The Wrong Fix
3 min read

The Wrong Fix

The popularity of baseball is constantly questioned, by myself included. I wrote a three part analysis about baseball’s popularity earlier this year. I even jumped on a certain bandwagon during that analysis, but have since decided to think for myself and have backed off that opinion. What opinion, you ask?  That baseball needs to shorten its season.

Gene Wojceichowski of ESPN wrote an article about how to “fix” the World Series. What he failed to realize, or acknowledge, is that he was writing about baseball as a whole, not just the World Series. Wojceichowski makes some genuinely good suggestions in his piece (i.e. Expanding instant replay and having larger pre-game ceremonies), but he also falls into the same trap that many writers do when discussing fixes for the game. He suggests shortening the regular season, perhaps back to the 154 games played for four decades early on, and he suggests shortening the LCS and World Series to five-game series’.

Let me first start by asking a simple question: Are fewer people watching the baseball, and the World Series, because it ends on October 27th instead of October 15th? Of course not. If we end the season and postseason by October 15th, will baseball gain back the 20-plus million television viewers it lost since its peak in the 1970’s. Clearly, the length of the season is not the problem. People also do not just suddenly get bored because a play-off series is now seven games instead of five. Check the division series ratings (a five-game series) verse the World Series ratings (a seven-game series).

Wojceichowski goes on to suggest limiting postseason rosters to 10 pitchers in an effort to speed up the game, and to flip-flop the DH rules and have the National League use it at home and the American League use a pitcher when they’re at home. While I agree baseball has gotten too long, reducing the play-off pitching roster does not change anything and won’t increase the game’s popularity. People like Tony LaRussa will just use every bullpen pitcher he has instead of saving some for the next game. And the DH idea is a gimmick you’d expect to see in Minor League Baseball, not the MLB. Neither of these two ideas will change television ratings with baseball.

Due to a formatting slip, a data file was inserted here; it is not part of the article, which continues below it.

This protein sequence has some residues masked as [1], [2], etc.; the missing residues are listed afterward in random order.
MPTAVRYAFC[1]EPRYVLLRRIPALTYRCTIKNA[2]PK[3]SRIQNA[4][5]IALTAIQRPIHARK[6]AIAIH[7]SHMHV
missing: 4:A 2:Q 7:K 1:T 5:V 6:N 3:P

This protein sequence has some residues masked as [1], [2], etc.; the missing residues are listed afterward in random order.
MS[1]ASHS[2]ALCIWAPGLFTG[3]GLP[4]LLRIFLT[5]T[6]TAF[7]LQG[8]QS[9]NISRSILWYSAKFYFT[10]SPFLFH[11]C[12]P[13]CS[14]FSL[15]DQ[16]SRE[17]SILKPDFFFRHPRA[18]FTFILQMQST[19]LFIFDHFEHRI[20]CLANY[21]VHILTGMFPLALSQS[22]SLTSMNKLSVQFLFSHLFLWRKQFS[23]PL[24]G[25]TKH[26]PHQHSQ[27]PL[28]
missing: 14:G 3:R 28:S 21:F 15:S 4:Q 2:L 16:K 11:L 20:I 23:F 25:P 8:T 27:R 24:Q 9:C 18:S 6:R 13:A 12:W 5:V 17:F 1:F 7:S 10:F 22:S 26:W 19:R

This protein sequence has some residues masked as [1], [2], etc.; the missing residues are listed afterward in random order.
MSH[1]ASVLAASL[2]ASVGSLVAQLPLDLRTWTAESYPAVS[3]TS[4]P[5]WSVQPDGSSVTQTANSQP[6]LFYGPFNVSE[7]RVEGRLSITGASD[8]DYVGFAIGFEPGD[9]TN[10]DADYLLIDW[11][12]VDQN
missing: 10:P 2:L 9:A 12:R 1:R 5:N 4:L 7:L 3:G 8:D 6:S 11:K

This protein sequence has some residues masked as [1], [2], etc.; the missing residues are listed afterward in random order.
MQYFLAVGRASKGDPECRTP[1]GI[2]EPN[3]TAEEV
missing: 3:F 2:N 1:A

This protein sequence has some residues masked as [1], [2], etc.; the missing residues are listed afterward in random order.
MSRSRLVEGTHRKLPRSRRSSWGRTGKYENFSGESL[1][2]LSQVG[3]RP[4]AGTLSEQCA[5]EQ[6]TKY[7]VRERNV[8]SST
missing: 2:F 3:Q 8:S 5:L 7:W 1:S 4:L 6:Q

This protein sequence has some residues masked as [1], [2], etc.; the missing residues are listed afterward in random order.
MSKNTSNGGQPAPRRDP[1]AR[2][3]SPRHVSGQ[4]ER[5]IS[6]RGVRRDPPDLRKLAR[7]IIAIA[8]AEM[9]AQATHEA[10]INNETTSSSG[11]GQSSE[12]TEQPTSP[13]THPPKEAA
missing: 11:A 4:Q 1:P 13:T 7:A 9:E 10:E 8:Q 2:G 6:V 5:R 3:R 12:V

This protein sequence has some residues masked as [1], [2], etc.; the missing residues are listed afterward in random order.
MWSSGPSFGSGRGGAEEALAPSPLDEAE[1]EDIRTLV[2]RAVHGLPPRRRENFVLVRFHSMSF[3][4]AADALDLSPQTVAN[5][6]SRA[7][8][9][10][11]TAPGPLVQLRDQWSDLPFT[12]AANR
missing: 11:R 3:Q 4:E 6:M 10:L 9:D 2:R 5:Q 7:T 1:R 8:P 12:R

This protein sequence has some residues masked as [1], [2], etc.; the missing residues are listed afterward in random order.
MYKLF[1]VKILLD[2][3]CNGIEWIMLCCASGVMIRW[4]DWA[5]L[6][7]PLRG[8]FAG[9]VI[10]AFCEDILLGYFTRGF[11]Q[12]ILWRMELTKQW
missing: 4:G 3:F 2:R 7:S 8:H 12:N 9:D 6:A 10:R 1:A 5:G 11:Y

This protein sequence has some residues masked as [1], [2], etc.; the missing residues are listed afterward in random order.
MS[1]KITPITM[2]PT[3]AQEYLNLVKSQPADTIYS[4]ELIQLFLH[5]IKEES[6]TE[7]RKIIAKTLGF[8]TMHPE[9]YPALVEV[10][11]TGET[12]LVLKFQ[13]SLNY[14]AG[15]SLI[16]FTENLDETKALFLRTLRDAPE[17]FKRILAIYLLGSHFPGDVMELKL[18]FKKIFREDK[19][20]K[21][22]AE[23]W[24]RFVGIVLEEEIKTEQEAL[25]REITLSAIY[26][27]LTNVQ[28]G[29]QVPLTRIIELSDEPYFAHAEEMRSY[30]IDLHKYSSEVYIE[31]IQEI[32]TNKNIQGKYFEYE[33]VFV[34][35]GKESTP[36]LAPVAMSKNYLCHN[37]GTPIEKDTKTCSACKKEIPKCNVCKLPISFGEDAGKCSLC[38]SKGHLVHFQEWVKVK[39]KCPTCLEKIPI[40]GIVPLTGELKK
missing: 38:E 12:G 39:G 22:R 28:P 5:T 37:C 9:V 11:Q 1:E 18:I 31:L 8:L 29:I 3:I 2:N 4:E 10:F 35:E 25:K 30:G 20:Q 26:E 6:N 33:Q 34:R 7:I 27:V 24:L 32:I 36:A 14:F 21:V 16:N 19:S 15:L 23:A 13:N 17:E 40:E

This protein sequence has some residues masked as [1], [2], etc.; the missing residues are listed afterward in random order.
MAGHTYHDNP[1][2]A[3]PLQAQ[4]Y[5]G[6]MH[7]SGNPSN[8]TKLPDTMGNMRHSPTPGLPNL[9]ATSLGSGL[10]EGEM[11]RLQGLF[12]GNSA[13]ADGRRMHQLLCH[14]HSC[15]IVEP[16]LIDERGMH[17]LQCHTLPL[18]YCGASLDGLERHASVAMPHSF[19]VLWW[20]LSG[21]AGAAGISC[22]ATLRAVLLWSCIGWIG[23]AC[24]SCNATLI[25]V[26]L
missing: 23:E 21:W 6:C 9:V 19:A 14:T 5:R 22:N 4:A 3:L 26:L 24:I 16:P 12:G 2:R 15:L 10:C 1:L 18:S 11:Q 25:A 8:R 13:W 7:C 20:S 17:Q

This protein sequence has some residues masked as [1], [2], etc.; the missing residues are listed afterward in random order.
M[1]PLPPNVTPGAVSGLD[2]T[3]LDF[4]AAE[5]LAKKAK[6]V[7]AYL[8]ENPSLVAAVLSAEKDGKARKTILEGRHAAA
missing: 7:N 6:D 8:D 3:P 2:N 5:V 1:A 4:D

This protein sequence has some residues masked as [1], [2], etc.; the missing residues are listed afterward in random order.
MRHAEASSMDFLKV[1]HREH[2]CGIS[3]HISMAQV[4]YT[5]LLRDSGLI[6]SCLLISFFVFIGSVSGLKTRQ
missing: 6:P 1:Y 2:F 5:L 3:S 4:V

Many, Bud Selig included, will argue that baseball is at the height of popularity now. But those of us with a realistic view of the sport’s popularity (and I would include Wojceichowski in this group), understand that baseball peaked in the late 70’s, was strong in the 80’s, started to fall off in the 90’s, and has now become the sport of choice only for die-hard baseball fans. The problem is not based in the format of the game, the play-off system, or the length of the season. The problem is with promotion.

Has football always been as insanely popular as it is now? Absolutely not. The game itself has remained essentially the same for the past 40 years, as has baseball. Yet, football has steadily increased in popularity, taking market share from baseball. Why? Because of promotion. The NFL promotes itself better than any sports league ever has. They jumped on the Internet well before baseball, they used celebrities to market the sport long before baseball, and they have shown fans why football is fun much better than baseball has done with their fans.

Sports are a business. They have mission statements, balance sheets, investors, revenue, and profits. They have employees, customers, and stakeholders. Yet, not every league is managed as such. The NFL has business men and women running the show while baseball has loyalists, purists, and lame ducks running their league. So don’t blame the game itself for popularity problems. Blame how the sport is run. Blame the people who are charged with making it a popular sport. Blame Major League Baseball – the business.